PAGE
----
You can also create your own style if that is what you want. After all, this is a song that is a favorite piece to cover by recording artists, composers, and musicians all over the world. Like La Paloma, Historia is open to different interpretations. That is why musicologists consider it one of the best crossovers in the last century.

Some of the noteworthy artists who have covered the song include Julio Iglesias and Il Divo, among others. There is even a Chinese cover of the song. It is proof of the lovely and enduring composition of the musical piece. It will never surprise me if your rendition will become a great hit in the future. Start with the basics and begin building on your own interpretation of the composition. This is easily one of the best Spanish guitar songs of all time.

4. Jarabe Tapatio by Jesus Gonzalez Rubio

Genre: Folk

It may surprise some folks about the inclusion of Mexico’s national dance. Yes, the Jarabe Tapatio is a hat dance that people south of the border love to dance to. This is not just any dance. It is a song that people play during courtship. It hails from the area of Guadalajara in the 19th century. Mariachis and other string ensembles love to play this song. The instrumental arrangement that we know today is the product of modifications to the original in the 1920s.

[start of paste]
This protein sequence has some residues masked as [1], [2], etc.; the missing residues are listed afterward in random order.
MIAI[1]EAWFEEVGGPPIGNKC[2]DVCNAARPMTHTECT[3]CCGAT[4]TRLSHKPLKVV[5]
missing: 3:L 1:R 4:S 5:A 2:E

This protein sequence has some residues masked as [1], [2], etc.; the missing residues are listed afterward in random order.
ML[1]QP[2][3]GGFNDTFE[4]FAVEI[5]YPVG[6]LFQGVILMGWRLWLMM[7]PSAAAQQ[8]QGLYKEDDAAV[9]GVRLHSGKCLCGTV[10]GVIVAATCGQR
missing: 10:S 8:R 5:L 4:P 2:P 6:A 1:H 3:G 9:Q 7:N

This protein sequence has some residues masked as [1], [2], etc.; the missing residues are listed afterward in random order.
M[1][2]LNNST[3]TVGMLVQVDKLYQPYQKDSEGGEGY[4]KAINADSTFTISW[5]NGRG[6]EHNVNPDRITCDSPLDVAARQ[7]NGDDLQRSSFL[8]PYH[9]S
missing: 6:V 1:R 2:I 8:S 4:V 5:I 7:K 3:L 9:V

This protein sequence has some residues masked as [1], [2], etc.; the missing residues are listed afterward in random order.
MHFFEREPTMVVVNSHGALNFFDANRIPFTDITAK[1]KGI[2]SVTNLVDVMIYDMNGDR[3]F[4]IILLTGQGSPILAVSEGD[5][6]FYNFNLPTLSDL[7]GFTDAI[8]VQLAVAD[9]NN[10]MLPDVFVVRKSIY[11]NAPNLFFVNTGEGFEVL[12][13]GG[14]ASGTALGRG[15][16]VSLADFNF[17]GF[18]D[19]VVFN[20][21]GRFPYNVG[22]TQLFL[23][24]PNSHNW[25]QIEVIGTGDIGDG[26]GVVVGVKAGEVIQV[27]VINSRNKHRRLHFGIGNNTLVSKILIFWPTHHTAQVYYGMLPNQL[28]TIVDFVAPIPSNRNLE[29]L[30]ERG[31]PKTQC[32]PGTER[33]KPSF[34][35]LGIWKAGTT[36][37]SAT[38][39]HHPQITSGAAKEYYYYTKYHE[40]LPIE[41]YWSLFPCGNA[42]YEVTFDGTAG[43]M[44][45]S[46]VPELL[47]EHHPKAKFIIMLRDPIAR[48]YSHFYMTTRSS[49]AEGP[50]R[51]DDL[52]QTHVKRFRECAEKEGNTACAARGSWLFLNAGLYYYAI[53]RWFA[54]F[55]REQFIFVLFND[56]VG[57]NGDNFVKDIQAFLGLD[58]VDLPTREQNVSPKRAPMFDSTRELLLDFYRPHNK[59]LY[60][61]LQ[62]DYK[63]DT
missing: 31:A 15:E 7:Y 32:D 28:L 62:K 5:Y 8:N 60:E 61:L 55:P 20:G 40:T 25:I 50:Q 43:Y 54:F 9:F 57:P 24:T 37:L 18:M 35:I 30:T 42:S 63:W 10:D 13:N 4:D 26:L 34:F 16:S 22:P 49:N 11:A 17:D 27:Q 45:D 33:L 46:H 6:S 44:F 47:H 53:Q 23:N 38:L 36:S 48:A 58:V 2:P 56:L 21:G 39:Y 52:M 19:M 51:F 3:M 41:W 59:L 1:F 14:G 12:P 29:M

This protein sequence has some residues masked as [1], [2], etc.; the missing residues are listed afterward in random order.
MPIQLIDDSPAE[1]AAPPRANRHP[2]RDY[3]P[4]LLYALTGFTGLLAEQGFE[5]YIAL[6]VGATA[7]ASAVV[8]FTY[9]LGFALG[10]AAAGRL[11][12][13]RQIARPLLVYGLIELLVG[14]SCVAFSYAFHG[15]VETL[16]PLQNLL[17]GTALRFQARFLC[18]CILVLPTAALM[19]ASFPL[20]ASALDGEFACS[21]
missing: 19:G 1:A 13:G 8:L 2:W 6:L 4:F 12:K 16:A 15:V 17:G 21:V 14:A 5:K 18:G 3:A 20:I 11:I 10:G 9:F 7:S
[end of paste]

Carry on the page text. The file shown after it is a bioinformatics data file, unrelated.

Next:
I find this song to be exceptional when played using a combination of fingerpicking and strumming. The individual notes sound so melodic, finished with a strum of the three lower strings. It is also quite easy to learn. Taking it slowly at first is ideal for beginners. This will help you acclimatize your fingers to the different movements that the song requires.

Picking up the pace gives the song its dance-like characteristics. It can easily turn any house into a dance hall. Personally, I love playing the song when I go trekking and camping. The melody is soothing that it can make me feel more relaxed and at peace with myself. You may have other reasons for playing this song. Whatever that reason is, I am sure it will only make you want to master this Spanish guitar song.

5. Manha de Carnaval by Luis Bonfa and Antonio Maria

Genre: Jazz
Tabs: Get tabs for Manha de Carnaval by Luis Bonfa and Antonio Maria here

People do not believe that Manha de Carnaval is already a jazz standard here in the US. It is one of the very first Bossa Nova compositions ever to reach our shores. Most of us know it as the Carnival, Black Orpheus, or A Day in the Life of a Fool, if you want a longer song title. Frank Sinatra, Perry Como, Julio Iglesias, Dan Fogelberg, and the Three Tenors, Luciano Pavarotti, Jose Carreras, and Placido Domingo are just some of the big-name artists who have covered this song. Even American rapper, will.i.am covered this piece.